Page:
Middleton, C. and Lamb, V. 2019. Knowing the Salween River: Resource politics of a contested transboundary river. Springer Nature. ISBN 978-3-319-77440-4. 324p. Ebook Open Access/Soft cover 52 Euros.
Vrije Universiteit Amsterdam, Netherlands; firstname.lastname@example.org
To cite this review: To cite this Review: Motta, S. 2021. Review of "Knowing the Salween River: Resource politics of a contested transboundary river ", Springer Nature, 2019, by Carl Middleton and Vanessa Lamb, Water Alternatives, http://www.water-alternatives.org/index.php/boh/item/250-salween
Knowing the Salween River: Resource Politics of a Contested Transboundary River is the first book of its type on the Salween River and represents a landmark contribution in understanding the diverse knowledge types and complex governance issues at play in that region. The authors tackle topics over a wide geography- from rangelands on the Tibetan Plateau, through Thailand's environmental law and negotiations, to multiple key sub-national perspectives from Myanmar's ethnic states. The volume is an earnest example of co-production research and has significant contributions from civil society actors, which the authors remind us have been the primary engine of knowledge generation on the Salween geography over the decades. This research approach is in line with leading hydropolitics scholars who have highlighted the inclusion of civil society as integral for water conflict transformation (Zeitoun et al., 2020).
The chapters in the book take on the complex issue of scale in transboundary hydropolitics. Scale is viewed not as a given, but as something that is produced as stated in p. 30: "scales of analysis and decision-making are both considered as part of the process of understanding governance and politics of the Salween, but […] these scales (of the nation, sub-nation, and local) are also produced and become subjects of action through these same processes".
The authors notably grapple with how scale is discursively produced. This endeavor begins immediately after the introduction in chapter 1, "Salween: What's in a name?" (Lamb), in Chapter 6 when they look at the production of scale in Myanmar/Burma (Götz), and again in Chapter 11 with Paiboon Hengsuwan's contribution entitled "Not only anti-dam".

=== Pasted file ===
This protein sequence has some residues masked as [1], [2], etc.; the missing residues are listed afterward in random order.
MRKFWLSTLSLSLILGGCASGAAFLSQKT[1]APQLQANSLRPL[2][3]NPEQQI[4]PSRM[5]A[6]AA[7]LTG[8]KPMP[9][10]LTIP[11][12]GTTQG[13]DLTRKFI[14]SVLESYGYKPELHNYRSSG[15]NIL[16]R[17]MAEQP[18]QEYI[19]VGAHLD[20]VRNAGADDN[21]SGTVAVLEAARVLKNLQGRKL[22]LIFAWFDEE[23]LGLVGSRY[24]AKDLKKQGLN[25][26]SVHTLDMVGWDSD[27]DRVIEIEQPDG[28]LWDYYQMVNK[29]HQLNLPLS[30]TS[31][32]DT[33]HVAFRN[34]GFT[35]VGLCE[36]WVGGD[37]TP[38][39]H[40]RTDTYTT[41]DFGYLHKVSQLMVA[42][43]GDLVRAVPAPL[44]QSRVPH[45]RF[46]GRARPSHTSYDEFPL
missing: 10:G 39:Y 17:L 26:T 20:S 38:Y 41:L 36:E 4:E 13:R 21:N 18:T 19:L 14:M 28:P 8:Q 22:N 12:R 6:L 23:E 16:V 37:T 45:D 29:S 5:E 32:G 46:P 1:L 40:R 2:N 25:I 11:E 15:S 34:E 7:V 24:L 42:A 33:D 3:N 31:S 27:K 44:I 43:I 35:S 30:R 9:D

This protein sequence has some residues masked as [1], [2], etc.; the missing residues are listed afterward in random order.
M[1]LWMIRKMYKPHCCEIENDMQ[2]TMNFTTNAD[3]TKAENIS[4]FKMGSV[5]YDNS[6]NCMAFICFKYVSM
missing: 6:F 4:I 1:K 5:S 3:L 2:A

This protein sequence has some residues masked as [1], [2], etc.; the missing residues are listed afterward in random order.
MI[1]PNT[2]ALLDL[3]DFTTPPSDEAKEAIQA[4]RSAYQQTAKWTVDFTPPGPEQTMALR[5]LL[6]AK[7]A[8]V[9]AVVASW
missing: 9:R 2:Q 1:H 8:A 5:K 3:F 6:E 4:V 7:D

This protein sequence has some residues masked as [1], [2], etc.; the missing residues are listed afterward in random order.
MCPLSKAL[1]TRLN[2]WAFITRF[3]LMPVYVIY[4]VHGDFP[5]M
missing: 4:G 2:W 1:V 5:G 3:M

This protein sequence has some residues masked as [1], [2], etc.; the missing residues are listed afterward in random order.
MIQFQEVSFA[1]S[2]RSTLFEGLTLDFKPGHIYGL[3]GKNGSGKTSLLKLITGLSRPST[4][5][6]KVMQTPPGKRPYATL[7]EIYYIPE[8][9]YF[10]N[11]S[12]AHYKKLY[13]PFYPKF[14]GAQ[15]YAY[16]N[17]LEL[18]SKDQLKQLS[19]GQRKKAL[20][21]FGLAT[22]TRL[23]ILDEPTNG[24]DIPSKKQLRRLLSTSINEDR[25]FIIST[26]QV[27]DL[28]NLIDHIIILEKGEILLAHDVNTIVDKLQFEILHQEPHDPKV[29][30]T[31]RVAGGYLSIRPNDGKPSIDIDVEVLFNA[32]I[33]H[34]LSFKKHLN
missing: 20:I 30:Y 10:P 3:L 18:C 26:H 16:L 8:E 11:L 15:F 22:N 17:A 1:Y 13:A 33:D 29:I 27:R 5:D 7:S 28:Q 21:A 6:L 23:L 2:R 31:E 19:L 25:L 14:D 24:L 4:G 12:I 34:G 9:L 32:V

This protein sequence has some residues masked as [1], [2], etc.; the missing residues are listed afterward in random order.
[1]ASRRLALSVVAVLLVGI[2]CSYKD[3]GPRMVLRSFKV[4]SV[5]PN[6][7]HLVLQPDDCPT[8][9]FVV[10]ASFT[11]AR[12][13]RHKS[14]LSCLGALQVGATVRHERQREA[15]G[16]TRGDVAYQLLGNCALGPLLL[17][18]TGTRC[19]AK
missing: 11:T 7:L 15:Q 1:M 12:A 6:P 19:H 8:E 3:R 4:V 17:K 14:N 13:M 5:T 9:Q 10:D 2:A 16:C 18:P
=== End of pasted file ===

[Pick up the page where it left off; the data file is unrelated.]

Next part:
Scale as a subject of action is paired with an analysis conducted at various scales of administration, maintaining both a broad political economy analysis relevant to the whole Mekong Region, while also keeping the reader firmly rooted in Salween communities and their struggles. Some of this grounded research is due to methodological choices such as the villager focused Thai Baan approaches. However, beyond methods, the ability to tackle Salween issues across scales speaks to the deep knowledge, expertise and decades of experience of the contributors to this book.
Since the book was published, the Salween region has become more violent after the recent putsch by the Myanmar military (Tatmadaw) on February 1, 2021. Issues raised in the book around violent conflict, Internally Displaced Peoples, refugees, dam development and the contested nature of legitimacy in the Salween are as relevant now as ever before. This book brings attention to the historical legacy of armed conflicts and their interwoven nature with extractive development pathways in the Salween. The authors conclude with outlining five possible scenarios for the future ranging from the status quo of scenario 1 - "Unregulated Development and Fragmented Sovereignty" to scenario 5 - "Nu-Jiang Salween River as World Heritage".
While a World Heritage designation might sound ideal to some, these conservation efforts have entailed serious impacts on local livelihoods, and the complications of these strategies are covered in the Yunnan context in Chapter 4 of this book (Xiaogang et al.). In Myanmar, conservation is not a straightforward solution and has been also used as a tool for military expansion and efforts to territorialize disputed areas of control (Woods and Naimark, 2020; Woods 2019). Regardless of the five future scenarios a reader might subscribe to, what is clear is that if current extractive and violent development pathways are to change, there is –according to the authors- a need for increased inclusion of civil society and the voices of Salween communities.
Knowing the Salween River: Resource Politics of a Contested Transboundary River is a key contribution to understanding a contested landscape and is available open access for those working on a different vision for the Salween in the future.
Middleton, C. and Lamb, V., 2019. Knowing the Salween River: Resource politics of a contested transboundary river (p. 324). Springer Nature.
Woods, K.M., 2019. Green territoriality: Conservation as state territorialization in a resource frontier. Human Ecology, 47(2), pp.217-232.
Woods, K.M. and Naimark, J., 2020. Conservation as counterinsurgency: A case of ceasefire in a rebel forest in southeast Myanmar. Political Geography, 83, p.102251.
Zeitoun, M., Mirumachi, N., Warner, J., Kirkegaard, M. and Cascão, A. 2020. Analysis for water conflict transformation. Water International 45(4): 365-384.